What is this auction exactly? Well first, tea producers within the Kanto block (all prefectures north of Shizuoka) submit their finest products. Then these products are judged and ranked on their appearance, flavor, etc. After that (on 9/26 this year), an auction is held featuring all of the top-ranked tea products. This auction is not open to the public. However, Yokota-san was kind enough to invite me:
“If I say you’re part of the Yokota Tea Farm staff, they’ll let you in. Haruna-san, would you be interested in going as part of your study?”
I responded, “Yes, I’d love to go!” and he took me along!
There were a bunch of tea leaves inside a wooden box at the entrance…what do you think it’s for? Well, since part of checking the tea involves touching it with your fingers, you’re supposed to wash your hands in this tea before entering so that the smell of your hands doesn’t rub off onto the tea you touch later! Everyone was putting their hands in the box and washing them with tea leaves. How luxurious.
Since most of these tea-makers know each other, you could hear greetings and friendly conversations being exchanged all around.
According to Yokota-san, “Some of these people you only meet here, and some you meet everywhere, so at these auctions you do a lot of greeting and exchanging information. But in reality, they’re also trying to sniff out who’s going to bid how much for which teas.”
While looking at his own tea on display, Yokota-san remarked, “Shizuoka fukamushi-cha is yellower than Sayama fukamushi-cha. I tried to make ours yellower to match that, but when you put it next to the Shizuoka tea you can see it’s still greener.”
For the Regular Green Tea Finish Tea Division, Sayama tea (from Saitama prefecture) occupied 19 of the top 20 places! This was a complete contrast to Shizuoka’s dominance of the fukamushi-cha division. There were a few Shizuoka teas in the top places, but according to a certain tea-maker, “The people who make these kinds of teas have tried to make them as green as possible after learning that the auction would be held in Saitama. The really passionate tea-makers will go beyond that to find out who the judges will be and what their tastes are. These auctions are held in a lot of different prefectures, but there are some people who will show up no matter how far away it is.”
This is the FGTC Division. FGTC stands for Fresh Green Tea Competition. The FGTC Division is a place where a group of young (up to 40 years old) tea-makers from Saitama compete against each other in techniques for cultivating and producing Sayama tea. So only Saitama teas are exhibited in this division. Morita Tea Farm’s Morita-san’s son will be competing next year.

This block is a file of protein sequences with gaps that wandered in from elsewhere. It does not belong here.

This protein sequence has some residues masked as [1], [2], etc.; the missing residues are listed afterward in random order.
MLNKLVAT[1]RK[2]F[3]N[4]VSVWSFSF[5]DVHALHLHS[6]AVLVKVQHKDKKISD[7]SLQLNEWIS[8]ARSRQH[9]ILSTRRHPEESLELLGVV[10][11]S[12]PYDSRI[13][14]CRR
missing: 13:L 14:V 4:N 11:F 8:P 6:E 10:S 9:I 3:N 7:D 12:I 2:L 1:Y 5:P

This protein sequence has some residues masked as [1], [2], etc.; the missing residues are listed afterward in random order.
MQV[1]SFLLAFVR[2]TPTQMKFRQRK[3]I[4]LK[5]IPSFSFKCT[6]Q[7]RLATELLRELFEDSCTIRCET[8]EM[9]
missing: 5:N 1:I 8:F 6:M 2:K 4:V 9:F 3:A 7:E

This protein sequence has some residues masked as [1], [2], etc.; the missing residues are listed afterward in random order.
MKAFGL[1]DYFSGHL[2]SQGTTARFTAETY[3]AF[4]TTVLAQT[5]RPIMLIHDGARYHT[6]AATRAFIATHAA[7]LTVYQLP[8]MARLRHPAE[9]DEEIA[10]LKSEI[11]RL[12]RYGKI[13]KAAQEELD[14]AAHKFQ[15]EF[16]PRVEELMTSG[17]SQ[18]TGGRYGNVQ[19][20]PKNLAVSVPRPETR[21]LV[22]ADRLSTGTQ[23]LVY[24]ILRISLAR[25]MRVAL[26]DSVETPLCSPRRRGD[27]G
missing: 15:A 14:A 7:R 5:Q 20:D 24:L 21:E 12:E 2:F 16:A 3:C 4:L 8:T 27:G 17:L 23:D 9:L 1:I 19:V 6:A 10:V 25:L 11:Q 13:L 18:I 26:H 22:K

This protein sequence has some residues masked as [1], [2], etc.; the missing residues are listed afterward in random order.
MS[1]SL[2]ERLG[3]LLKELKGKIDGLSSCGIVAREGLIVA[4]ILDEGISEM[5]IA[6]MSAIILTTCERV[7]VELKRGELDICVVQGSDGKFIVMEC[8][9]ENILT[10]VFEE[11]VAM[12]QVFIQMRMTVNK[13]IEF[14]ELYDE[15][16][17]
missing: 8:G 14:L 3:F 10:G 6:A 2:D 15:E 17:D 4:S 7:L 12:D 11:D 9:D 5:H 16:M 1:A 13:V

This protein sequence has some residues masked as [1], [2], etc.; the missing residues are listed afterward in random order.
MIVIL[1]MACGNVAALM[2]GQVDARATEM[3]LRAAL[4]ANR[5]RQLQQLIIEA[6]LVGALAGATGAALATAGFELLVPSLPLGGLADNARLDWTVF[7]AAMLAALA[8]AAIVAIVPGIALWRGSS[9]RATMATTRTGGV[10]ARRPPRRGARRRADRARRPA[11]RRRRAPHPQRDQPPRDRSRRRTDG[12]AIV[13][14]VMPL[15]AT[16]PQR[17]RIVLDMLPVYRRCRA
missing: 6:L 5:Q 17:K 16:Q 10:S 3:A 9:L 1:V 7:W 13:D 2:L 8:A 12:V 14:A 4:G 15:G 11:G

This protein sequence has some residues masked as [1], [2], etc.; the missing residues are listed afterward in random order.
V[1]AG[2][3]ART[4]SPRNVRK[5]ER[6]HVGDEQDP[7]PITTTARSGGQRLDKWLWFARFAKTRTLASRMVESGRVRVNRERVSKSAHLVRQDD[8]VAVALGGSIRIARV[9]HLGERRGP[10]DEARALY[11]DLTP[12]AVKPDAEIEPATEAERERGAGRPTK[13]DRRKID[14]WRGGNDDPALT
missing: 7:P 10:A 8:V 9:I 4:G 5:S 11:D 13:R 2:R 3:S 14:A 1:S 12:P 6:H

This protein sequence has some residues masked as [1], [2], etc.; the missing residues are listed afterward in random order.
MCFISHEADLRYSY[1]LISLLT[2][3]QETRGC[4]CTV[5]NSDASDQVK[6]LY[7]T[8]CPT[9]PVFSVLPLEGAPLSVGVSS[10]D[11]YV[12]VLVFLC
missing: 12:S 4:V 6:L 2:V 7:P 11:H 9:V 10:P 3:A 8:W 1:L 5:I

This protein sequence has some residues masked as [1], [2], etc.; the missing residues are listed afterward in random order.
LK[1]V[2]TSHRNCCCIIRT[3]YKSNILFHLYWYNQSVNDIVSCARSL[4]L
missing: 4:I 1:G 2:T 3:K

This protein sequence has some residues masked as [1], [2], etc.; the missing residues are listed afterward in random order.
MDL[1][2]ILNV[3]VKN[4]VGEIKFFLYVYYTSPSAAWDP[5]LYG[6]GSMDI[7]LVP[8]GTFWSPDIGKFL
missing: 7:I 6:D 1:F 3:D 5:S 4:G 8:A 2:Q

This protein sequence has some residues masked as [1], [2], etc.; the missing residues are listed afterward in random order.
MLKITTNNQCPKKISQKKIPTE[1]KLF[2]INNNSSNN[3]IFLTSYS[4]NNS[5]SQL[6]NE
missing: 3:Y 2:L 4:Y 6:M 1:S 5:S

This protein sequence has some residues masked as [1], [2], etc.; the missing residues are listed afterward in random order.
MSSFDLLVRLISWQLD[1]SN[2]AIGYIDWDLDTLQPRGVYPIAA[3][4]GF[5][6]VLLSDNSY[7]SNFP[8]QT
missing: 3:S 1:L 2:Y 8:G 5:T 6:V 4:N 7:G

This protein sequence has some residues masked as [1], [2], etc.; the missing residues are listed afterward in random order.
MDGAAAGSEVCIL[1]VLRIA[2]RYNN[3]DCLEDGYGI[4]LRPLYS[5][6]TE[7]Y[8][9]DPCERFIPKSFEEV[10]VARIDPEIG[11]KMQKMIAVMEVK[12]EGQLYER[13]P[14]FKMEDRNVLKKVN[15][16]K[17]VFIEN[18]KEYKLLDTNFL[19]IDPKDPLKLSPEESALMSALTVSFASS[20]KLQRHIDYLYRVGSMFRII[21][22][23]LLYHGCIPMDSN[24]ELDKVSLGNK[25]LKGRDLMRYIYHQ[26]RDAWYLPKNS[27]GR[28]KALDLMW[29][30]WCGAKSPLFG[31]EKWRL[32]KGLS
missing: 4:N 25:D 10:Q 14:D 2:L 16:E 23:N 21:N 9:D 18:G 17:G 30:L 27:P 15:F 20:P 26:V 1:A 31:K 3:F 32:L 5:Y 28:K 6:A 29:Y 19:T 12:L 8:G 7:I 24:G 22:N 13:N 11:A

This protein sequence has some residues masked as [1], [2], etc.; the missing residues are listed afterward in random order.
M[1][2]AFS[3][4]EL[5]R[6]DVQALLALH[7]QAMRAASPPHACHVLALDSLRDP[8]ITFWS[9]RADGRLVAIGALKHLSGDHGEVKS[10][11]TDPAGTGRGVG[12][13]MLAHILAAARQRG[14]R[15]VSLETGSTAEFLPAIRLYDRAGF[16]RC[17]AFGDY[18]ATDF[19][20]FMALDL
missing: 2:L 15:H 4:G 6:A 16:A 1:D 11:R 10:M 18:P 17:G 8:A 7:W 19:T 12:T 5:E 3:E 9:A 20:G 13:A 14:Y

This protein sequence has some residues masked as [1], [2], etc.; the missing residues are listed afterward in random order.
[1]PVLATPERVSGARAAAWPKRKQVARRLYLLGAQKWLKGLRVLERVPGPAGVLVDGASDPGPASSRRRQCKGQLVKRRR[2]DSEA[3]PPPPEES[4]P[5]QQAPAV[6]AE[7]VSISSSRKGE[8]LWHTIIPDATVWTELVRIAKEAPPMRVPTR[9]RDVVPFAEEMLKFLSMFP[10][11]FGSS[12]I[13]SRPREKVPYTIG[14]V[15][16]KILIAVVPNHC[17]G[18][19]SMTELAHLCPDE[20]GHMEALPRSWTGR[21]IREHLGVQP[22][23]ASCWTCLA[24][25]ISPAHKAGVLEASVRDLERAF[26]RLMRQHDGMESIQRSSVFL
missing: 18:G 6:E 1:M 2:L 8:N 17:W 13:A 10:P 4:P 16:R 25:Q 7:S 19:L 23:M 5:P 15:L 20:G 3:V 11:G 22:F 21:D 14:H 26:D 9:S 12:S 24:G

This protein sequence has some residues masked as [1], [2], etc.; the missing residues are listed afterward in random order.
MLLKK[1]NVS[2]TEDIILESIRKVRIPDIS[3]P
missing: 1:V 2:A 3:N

The auction began at 10:00 AM, and by noon the deadlines for bidding are already over for all divisions. Then at 3:00 PM, the results of the bidding are announced. The highest bid this time was ¥188,800 ($1,900 USD) for 1kg, and the lowest bid was ¥1,200 ($12 USD).
Since it is an auction, the product must be sold to whoever made the highest bid, no matter what the price turns out to be. Even if the only bid you get is a really low one, you can’t say “I don’t want to sell it this cheap.”
Because of this, tea producers use a “guaranteed minimum bid” method. For example, they’ll say to a bidder, “I don’t want to sell this tea for less than ¥5,000. Would you be willing to bid ¥5,000 on it? If someone bids higher, that’s great; if the bid goes to you, I’ll buy the product back afterwards.”
This was my first time to a tea auction, and I don’t think I’ll have many chances to see so many teas (over 300 types!) on display at one time again. Yokota-san, thank you very much for giving me this wonderful opportunity!
[product_category category=”yokota-tea-garden” per_page=”12″ columns=”4″ orderby=”date” order=”desc”]
The Shimizu family operates an award winning tea farm based in the village of Suizawa in Yokkaichi City, Mie, famous for its bankoyaki tea ware. Their tea fields span 10 hectare with a total production of about 600 kilograms specializing in Kabusecha Buy Kabusecha Shaded...
Matsumoto-san, VP of Obubu, shared with us a few photos of the tea fields in Wazuka. The main problem they are having right now is wind. Some of their plants are being shaded and the wind blowing the shading against the leaves may cause some damage...
Photographed during a lull in the rain, Yokota-san shared with us a few images of his tea fields. No problems up in Saitama as the brunt of the storm hit Western Japan (around the Kobe area). Heavy winds though aren’t good for these baby tea...